Fifteen monolingual German-speaking children and adolescents with DS (7 female, 8 male, mean chronological age: 10;09 years, SD = 3;06 years) and 10 monolingual German-speaking children and adolescents with WS (6 female, 4 male, mean chronological age:12;06 years, SD = 3;01 years) participated in the study. Participants were recruited via local networks as well as the German Association for Williams Syndrome. Participants were included in the study if they were monolingual speakers of German and if oral language was their primary means of communication, which was true of all of the participants examined. Individuals with a hearing loss exceeding 25 dB were not included in the study. The testing of 4 additional participants with DS could not be completed due to substantial hearing problems (n = 1) or the inability to comprehend the experimental tasks (n = 3). All participants lived with their families and either attended regular school classes or schools for children with special educational needs. Participants’ nonverbal cognitive development was assessed by the reasoning subscale of the Snijders-Oomen Nonverbal Intelligence Test (SON-R 2½-7) [27]. The mean nonverbal mental age of DS participants was 4;03 years (SD = 0;11 years) and the mean mental age of WS participants was 5;03 years (SD = 0;11 years). While the average chronological age did not differ between participants with DS and WS, t(23) = 1.29, ns, the two groups differed significantly with respect to their mental age, t(23) = 2.96, p = .007. To elucidate whether the performance of participants with DS or WS regarding number skills, verbal abilities and quantifier comprehension conformed to their nonverbal cognitive development, we compared their performance to two samples of typically developing (TD) children. TD children were part of a larger cohort (n = 41) tested independently on links between quantifier knowledge and approximate number skills (see results in [14]). We included those TD children whose mental age was on par with mental ages obtained for participants with DS or WS. In particular, a group of 15 TD children (CGDS) was individually matched on nonverbal mental age to the participants of the DS group (mean chronological age: 4,02 years, SD = 0;09 years; mean nonverbal mental age: 4;03 years, SD = 0;10 years). Another group of 10 TD children (CGWS) was individually matched on nonverbal mental age to the participants of the WS group (mean chronological age: 5;00 years, SD = 0;08 years; mean nonverbal mental age: 5;03 years, SD = 0;11 years). Three of the TD children served as controls for both the WS and DS participants, resulting in 22 TD children in total. All of the TD children were monolingual speakers of German and they were recruited from local day care centers. Children displayed no evidence of physical or cognitive impairments and none of the children had a history of hearing impairments. Vision was normal or otherwise corrected to normal. All participants were compensated for their participation by a little gift. Informed written consent was obtained from all parents or caretakers. The study was approved by Cologne University’s Medical Ethics committee and the data were collected and treated according to the ethical guidelines of the declaration of Helsinki. An overview of the participants can be found in Table 1.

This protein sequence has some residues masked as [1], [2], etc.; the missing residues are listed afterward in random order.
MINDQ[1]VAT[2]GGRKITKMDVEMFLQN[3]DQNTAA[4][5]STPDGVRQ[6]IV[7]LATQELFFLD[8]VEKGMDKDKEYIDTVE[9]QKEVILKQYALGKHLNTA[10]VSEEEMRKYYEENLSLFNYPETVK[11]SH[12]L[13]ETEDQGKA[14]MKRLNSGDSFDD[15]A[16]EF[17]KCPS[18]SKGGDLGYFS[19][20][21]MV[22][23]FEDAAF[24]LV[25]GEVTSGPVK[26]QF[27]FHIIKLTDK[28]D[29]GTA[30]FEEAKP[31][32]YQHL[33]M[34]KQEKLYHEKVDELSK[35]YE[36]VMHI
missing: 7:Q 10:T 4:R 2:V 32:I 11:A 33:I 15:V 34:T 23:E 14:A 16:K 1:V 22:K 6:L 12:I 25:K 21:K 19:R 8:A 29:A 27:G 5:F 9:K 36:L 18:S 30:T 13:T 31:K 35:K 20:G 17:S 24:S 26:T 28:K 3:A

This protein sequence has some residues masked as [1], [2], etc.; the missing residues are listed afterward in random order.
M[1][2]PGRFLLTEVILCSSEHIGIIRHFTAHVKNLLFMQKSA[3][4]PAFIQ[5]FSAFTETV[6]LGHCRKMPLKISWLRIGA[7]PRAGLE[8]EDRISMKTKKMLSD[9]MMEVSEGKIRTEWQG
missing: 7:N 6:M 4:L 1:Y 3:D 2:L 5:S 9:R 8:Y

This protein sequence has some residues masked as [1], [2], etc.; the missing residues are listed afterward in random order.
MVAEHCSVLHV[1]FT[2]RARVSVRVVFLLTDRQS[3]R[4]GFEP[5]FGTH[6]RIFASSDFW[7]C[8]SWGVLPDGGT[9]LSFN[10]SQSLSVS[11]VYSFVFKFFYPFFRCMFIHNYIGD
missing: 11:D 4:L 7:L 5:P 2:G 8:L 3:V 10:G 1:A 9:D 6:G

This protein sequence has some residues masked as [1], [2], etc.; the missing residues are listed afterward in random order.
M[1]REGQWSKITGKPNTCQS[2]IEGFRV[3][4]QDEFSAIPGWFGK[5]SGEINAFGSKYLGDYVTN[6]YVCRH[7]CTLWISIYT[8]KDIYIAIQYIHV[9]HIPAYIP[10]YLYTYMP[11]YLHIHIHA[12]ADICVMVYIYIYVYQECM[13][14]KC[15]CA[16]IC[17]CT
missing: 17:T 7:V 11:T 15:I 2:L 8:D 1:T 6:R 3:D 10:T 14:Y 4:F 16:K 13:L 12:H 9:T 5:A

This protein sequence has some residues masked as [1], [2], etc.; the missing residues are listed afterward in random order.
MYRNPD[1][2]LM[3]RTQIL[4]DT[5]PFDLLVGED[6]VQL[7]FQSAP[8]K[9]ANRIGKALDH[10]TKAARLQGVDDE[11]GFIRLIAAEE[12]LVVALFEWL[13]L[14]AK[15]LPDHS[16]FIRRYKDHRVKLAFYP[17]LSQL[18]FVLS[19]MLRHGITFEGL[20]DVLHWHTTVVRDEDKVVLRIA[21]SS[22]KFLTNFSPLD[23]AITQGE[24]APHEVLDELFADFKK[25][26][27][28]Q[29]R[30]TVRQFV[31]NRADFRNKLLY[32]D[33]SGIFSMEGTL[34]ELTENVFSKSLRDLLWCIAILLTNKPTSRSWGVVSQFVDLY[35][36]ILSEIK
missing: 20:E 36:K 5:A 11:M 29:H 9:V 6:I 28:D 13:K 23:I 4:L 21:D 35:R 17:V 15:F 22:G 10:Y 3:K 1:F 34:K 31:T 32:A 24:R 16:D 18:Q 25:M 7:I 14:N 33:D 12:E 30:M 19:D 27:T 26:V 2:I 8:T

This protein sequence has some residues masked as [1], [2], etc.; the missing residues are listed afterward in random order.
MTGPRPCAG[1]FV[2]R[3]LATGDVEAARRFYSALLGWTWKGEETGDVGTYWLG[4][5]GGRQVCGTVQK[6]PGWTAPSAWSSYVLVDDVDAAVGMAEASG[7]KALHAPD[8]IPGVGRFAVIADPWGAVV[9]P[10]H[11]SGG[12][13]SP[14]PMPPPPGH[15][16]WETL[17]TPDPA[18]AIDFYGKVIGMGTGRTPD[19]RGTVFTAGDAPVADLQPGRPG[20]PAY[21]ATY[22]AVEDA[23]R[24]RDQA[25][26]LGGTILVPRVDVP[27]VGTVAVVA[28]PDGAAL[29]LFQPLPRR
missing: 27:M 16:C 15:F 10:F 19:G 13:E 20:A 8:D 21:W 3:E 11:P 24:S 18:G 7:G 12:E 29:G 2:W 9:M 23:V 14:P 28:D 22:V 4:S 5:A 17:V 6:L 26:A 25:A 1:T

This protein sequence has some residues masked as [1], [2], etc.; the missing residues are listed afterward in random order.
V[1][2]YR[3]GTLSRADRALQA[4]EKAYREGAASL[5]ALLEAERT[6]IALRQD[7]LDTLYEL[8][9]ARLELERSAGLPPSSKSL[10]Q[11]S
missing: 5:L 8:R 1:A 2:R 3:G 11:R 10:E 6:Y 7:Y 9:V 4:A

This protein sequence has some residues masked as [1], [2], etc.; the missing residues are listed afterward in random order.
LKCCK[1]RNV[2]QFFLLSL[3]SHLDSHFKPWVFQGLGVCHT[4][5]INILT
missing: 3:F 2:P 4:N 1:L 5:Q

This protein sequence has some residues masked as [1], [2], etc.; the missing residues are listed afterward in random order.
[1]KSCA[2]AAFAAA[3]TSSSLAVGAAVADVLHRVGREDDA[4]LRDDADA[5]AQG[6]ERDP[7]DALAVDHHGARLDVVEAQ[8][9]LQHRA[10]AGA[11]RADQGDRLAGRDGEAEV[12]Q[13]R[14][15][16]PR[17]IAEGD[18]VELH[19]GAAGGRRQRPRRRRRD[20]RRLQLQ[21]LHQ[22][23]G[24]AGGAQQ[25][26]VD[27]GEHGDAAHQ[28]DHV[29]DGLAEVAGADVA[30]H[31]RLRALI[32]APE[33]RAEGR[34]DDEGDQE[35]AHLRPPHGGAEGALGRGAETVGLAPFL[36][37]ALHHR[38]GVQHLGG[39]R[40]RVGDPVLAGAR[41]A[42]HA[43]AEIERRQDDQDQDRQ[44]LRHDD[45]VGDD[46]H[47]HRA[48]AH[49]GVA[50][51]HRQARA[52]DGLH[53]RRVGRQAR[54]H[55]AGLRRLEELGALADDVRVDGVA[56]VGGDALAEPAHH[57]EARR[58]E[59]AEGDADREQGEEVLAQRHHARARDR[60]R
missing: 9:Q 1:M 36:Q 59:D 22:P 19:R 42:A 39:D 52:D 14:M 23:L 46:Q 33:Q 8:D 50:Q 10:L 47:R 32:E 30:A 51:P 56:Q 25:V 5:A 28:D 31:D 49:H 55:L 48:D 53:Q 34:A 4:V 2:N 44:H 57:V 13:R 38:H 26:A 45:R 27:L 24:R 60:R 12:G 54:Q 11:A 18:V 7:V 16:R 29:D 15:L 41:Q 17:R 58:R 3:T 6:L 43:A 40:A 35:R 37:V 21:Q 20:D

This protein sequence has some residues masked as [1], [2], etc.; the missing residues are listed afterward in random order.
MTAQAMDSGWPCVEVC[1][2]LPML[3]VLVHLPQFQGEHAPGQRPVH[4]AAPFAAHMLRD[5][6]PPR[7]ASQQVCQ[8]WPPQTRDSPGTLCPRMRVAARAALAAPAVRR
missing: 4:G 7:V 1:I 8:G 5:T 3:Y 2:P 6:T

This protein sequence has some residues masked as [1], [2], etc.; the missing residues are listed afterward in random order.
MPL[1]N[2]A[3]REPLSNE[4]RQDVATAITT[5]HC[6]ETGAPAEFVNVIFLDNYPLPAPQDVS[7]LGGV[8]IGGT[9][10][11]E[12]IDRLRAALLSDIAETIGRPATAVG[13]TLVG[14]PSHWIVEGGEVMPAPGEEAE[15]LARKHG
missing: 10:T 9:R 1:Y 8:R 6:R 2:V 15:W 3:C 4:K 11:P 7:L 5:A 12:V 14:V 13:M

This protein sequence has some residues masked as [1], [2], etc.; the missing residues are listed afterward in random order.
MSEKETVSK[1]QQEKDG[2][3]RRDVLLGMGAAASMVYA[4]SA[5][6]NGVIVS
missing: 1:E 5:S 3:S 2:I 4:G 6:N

Materials and procedure